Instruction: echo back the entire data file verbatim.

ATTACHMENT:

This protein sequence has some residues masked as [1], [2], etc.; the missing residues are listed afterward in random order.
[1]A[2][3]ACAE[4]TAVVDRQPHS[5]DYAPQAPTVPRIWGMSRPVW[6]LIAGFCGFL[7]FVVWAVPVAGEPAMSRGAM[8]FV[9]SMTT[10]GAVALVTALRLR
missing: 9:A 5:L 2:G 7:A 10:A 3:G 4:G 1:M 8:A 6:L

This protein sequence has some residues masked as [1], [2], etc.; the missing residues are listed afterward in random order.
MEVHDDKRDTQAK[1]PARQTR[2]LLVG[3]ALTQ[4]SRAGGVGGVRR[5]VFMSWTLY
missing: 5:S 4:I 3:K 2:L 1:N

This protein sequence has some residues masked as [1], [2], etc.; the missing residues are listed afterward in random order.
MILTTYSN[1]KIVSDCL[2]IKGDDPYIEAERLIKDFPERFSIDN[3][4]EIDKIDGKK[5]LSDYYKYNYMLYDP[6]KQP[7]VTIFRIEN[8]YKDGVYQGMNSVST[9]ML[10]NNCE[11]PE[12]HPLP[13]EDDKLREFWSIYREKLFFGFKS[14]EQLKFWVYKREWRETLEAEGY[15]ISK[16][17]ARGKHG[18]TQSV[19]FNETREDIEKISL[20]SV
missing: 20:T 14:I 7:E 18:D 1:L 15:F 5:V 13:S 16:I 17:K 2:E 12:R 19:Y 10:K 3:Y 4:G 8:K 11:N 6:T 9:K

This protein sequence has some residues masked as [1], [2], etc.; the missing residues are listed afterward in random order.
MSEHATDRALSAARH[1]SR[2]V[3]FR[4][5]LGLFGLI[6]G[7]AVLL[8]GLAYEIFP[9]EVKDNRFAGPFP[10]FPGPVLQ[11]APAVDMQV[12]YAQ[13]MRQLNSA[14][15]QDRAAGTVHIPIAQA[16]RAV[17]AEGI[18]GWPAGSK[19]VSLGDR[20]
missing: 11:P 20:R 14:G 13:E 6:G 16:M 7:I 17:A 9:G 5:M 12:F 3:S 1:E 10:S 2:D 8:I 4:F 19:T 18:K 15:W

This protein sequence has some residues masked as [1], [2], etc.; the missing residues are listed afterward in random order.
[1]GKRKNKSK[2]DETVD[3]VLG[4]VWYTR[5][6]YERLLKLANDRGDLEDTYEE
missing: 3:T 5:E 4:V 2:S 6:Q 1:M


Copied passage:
This protein sequence has some residues masked as [1], [2], etc.; the missing residues are listed afterward in random order.
[1]A[2][3]ACAE[4]TAVVDRQPHS[5]DYAPQAPTVPRIWGMSRPVW[6]LIAGFCGFL[7]FVVWAVPVAGEPAMSRGAM[8]FV[9]SMTT[10]GAVALVTALRLR
missing: 9:A 5:L 2:G 7:A 10:A 3:G 4:G 1:M 8:A 6:L

This protein sequence has some residues masked as [1], [2], etc.; the missing residues are listed afterward in random order.
MEVHDDKRDTQAK[1]PARQTR[2]LLVG[3]ALTQ[4]SRAGGVGGVRR[5]VFMSWTLY
missing: 5:S 4:I 3:K 2:L 1:N

This protein sequence has some residues masked as [1], [2], etc.; the missing residues are listed afterward in random order.
MILTTYSN[1]KIVSDCL[2]IKGDDPYIEAERLIKDFPERFSIDN[3][4]EIDKIDGKK[5]LSDYYKYNYMLYDP[6]KQP[7]VTIFRIEN[8]YKDGVYQGMNSVST[9]ML[10]NNCE[11]PE[12]HPLP[13]EDDKLREFWSIYREKLFFGFKS[14]EQLKFWVYKREWRETLEAEGY[15]ISK[16][17]ARGKHG[18]TQSV[19]FNETREDIEKISL[20]SV
missing: 20:T 14:I 7:E 18:D 1:L 15:F 5:V 13:S 16:I 17:K 2:E 12:R 19:Y 10:K 3:Y 4:G 8:K 11:N 6:T 9:K

This protein sequence has some residues masked as [1], [2], etc.; the missing residues are listed afterward in random order.
MSEHATDRALSAARH[1]SR[2]V[3]FR[4][5]LGLFGLI[6]G[7]AVLL[8]GLAYEIFP[9]EVKDNRFAGPFP[10]FPGPVLQ[11]APAVDMQV[12]YAQ[13]MRQLNSA[14][15]QDRAAGTVHIPIAQA[16]RAV[17]AEGI[18]GWPAGSK[19]VSLGDR[20]
missing: 11:P 20:R 14:G 13:E 6:G 16:M 7:I 17:A 9:G 5:M 12:F 3:S 1:E 10:S 2:D 8:I 4:F 19:T 18:K 15:W

This protein sequence has some residues masked as [1], [2], etc.; the missing residues are listed afterward in random order.
[1]GKRKNKSK[2]DETVD[3]VLG[4]VWYTR[5][6]YERLLKLANDRGDLEDTYEE
missing: 3:T 5:E 4:V 2:S 6:Q 1:M